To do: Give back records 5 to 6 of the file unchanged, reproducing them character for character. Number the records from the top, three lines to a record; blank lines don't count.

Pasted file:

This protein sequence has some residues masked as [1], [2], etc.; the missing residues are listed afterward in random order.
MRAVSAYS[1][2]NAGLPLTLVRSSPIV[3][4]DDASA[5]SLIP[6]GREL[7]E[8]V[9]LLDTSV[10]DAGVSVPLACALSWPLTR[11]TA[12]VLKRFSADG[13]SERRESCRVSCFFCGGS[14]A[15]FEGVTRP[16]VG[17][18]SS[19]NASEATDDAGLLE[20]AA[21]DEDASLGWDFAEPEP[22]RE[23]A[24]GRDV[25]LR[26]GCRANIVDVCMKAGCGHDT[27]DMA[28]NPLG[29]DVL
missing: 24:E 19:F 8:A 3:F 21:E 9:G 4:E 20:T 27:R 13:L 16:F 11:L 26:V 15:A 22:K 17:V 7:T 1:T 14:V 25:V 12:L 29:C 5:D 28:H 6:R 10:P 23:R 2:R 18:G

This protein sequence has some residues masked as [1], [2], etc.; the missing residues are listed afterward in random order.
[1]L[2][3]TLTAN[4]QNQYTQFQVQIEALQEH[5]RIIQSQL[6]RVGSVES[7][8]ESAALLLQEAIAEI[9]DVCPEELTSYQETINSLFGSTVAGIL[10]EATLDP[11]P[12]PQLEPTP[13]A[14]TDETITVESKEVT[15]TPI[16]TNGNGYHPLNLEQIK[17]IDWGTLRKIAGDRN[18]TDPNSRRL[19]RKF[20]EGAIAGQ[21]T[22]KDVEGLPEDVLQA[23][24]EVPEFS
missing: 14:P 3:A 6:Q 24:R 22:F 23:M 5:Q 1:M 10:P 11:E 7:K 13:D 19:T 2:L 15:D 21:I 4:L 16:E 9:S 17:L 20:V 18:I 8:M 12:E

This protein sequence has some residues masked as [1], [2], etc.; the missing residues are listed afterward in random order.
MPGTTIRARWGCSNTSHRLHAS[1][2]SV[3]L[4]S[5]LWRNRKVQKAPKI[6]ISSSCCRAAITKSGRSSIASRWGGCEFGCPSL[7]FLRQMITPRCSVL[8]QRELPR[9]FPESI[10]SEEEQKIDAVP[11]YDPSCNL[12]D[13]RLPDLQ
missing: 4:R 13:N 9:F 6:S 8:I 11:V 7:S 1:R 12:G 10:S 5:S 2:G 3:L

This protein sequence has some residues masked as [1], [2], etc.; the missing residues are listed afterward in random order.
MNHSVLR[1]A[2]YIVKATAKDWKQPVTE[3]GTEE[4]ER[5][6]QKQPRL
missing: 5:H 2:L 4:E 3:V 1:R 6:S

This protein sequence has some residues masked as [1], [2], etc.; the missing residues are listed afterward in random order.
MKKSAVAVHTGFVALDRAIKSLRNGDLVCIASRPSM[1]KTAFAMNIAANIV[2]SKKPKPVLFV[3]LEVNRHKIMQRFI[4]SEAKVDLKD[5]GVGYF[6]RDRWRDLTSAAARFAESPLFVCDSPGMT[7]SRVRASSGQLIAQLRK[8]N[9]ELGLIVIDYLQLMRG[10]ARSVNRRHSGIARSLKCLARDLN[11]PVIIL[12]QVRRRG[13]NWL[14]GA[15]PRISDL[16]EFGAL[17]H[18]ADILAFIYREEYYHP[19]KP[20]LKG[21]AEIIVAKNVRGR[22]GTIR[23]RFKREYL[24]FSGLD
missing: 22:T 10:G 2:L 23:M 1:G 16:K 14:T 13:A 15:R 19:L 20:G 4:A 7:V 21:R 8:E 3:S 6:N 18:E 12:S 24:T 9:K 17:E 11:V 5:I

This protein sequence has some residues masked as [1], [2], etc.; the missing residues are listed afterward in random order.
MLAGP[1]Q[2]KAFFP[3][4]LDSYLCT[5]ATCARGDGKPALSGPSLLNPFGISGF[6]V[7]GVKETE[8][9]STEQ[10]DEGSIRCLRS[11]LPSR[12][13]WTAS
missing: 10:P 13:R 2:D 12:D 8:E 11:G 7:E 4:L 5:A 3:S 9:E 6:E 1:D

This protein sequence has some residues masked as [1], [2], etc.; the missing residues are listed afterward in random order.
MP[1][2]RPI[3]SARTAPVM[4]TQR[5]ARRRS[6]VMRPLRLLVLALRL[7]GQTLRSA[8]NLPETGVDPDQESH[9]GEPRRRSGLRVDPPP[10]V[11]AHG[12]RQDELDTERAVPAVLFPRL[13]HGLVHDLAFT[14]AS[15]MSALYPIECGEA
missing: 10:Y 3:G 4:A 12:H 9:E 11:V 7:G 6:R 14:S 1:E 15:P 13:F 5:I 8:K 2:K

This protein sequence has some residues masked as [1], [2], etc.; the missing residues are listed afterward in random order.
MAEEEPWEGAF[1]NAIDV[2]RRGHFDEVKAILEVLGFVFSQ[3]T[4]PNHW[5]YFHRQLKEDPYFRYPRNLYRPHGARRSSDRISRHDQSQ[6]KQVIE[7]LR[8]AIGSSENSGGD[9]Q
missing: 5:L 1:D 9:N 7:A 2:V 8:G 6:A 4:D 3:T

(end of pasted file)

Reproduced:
This protein sequence has some residues masked as [1], [2], etc.; the missing residues are listed afterward in random order.
MKKSAVAVHTGFVALDRAIKSLRNGDLVCIASRPSM[1]KTAFAMNIAANIV[2]SKKPKPVLFV[3]LEVNRHKIMQRFI[4]SEAKVDLKD[5]GVGYF[6]RDRWRDLTSAAARFAESPLFVCDSPGMT[7]SRVRASSGQLIAQLRK[8]N[9]ELGLIVIDYLQLMRG[10]ARSVNRRHSGIARSLKCLARDLN[11]PVIIL[12]QVRRRG[13]NWL[14]GA[15]PRISDL[16]EFGAL[17]H[18]ADILAFIYREEYYHP[19]KP[20]LKG[21]AEIIVAKNVRGR[22]GTIR[23]RFKREYL[24]FSGLD
missing: 22:T 10:G 2:L 23:M 1:G 16:K 14:T 13:A 15:R 19:L 20:G 4:A 7:V 21:R 8:E 3:S 6:N 18:E 12:S 24:T 9:K 17:E 11:V 5:I

This protein sequence has some residues masked as [1], [2], etc.; the missing residues are listed afterward in random order.
MLAGP[1]Q[2]KAFFP[3][4]LDSYLCT[5]ATCARGDGKPALSGPSLLNPFGISGF[6]V[7]GVKETE[8][9]STEQ[10]DEGSIRCLRS[11]LPSR[12][13]WTAS
missing: 10:P 13:R 2:D 12:D 8:E 11:G 7:E 4:L 5:A 3:S 9:E 6:E 1:D